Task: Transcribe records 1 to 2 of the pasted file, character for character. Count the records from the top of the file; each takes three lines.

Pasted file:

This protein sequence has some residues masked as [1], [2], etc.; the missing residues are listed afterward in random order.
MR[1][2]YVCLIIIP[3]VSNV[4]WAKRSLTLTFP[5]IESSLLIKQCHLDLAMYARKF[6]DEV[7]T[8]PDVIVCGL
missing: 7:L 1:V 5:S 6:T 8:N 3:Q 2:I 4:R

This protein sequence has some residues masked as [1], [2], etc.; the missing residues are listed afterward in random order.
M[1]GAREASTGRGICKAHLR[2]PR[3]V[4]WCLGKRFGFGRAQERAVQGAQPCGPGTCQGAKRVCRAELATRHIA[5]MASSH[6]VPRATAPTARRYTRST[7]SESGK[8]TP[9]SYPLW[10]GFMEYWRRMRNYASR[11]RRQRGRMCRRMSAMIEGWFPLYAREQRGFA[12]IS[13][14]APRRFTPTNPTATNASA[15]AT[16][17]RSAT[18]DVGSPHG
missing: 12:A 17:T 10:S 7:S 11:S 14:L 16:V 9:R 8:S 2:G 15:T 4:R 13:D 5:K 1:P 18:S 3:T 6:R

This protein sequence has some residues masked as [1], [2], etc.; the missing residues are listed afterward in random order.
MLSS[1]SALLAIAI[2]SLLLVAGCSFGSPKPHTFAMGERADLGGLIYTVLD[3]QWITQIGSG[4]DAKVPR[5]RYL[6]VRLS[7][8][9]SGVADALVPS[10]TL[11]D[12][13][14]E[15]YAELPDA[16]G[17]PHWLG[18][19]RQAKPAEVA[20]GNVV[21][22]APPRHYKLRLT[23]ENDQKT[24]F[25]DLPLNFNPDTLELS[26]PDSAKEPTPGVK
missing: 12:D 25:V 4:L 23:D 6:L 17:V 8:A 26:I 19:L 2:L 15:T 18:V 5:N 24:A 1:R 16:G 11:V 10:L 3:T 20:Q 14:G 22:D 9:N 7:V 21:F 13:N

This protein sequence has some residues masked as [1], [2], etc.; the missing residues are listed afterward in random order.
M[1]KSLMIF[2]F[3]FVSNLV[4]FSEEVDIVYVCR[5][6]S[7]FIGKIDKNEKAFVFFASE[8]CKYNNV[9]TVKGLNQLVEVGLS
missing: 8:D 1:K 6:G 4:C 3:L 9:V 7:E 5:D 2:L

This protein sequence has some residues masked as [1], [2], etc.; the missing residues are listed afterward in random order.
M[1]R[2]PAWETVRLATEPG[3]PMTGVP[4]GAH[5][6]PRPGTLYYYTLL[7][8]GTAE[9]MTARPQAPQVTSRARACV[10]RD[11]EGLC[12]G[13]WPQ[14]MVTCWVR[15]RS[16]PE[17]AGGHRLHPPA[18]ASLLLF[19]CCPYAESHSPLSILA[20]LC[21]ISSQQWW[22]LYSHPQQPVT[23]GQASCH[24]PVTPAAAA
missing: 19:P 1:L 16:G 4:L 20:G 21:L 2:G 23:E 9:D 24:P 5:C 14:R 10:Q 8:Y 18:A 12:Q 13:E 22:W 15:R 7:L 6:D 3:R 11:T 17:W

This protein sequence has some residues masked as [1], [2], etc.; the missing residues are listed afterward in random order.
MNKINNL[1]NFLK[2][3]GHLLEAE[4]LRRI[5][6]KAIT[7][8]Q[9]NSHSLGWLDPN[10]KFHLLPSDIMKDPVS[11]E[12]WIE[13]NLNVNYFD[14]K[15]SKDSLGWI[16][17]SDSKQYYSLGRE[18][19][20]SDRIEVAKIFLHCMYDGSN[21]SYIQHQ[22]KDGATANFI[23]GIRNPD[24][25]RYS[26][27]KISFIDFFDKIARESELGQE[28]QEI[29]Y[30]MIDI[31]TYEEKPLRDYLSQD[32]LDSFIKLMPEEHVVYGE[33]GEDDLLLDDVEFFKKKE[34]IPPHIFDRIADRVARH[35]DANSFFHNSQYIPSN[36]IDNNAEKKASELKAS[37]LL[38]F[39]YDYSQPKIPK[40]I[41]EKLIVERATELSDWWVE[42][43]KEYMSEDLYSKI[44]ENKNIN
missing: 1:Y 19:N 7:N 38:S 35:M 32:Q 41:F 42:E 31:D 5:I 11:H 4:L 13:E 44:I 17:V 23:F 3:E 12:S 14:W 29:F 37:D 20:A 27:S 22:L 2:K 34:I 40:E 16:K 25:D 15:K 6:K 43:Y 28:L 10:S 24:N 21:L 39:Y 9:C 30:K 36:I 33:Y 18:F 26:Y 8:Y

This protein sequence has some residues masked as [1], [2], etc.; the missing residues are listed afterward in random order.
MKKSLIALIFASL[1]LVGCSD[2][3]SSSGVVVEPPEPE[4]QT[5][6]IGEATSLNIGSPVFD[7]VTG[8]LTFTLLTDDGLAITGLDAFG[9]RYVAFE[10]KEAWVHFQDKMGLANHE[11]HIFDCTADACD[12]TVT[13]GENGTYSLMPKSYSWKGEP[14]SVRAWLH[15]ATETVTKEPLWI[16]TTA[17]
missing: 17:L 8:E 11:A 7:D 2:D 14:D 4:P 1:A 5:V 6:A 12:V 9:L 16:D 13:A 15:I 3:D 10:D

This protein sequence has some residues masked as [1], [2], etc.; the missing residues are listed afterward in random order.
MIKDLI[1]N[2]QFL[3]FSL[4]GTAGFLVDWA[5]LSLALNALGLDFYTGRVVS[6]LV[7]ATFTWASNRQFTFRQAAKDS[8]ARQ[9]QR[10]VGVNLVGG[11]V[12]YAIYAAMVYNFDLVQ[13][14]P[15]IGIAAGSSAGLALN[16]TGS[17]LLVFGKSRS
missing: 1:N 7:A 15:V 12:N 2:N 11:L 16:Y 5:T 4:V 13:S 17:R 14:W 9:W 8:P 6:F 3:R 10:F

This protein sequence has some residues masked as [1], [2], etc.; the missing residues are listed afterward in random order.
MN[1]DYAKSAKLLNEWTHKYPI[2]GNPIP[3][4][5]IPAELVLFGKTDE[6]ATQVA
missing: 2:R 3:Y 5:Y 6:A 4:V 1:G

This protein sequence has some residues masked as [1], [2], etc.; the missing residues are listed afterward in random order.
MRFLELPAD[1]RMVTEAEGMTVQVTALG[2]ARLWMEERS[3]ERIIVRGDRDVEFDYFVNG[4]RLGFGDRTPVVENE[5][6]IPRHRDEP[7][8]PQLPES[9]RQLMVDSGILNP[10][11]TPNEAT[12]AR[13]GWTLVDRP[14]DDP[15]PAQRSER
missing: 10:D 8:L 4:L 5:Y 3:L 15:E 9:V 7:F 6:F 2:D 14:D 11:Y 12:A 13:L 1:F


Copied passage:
This protein sequence has some residues masked as [1], [2], etc.; the missing residues are listed afterward in random order.
MR[1][2]YVCLIIIP[3]VSNV[4]WAKRSLTLTFP[5]IESSLLIKQCHLDLAMYARKF[6]DEV[7]T[8]PDVIVCGL
missing: 7:L 1:V 5:S 6:T 8:N 3:Q 2:I 4:R

This protein sequence has some residues masked as [1], [2], etc.; the missing residues are listed afterward in random order.
M[1]GAREASTGRGICKAHLR[2]PR[3]V[4]WCLGKRFGFGRAQERAVQGAQPCGPGTCQGAKRVCRAELATRHIA[5]MASSH[6]VPRATAPTARRYTRST[7]SESGK[8]TP[9]SYPLW[10]GFMEYWRRMRNYASR[11]RRQRGRMCRRMSAMIEGWFPLYAREQRGFA[12]IS[13][14]APRRFTPTNPTATNASA[15]AT[16][17]RSAT[18]DVGSPHG
missing: 12:A 17:T 10:S 7:S 11:S 14:L 16:V 9:R 8:S 2:G 15:T 4:R 13:D 5:K 1:P 18:S 3:T 6:R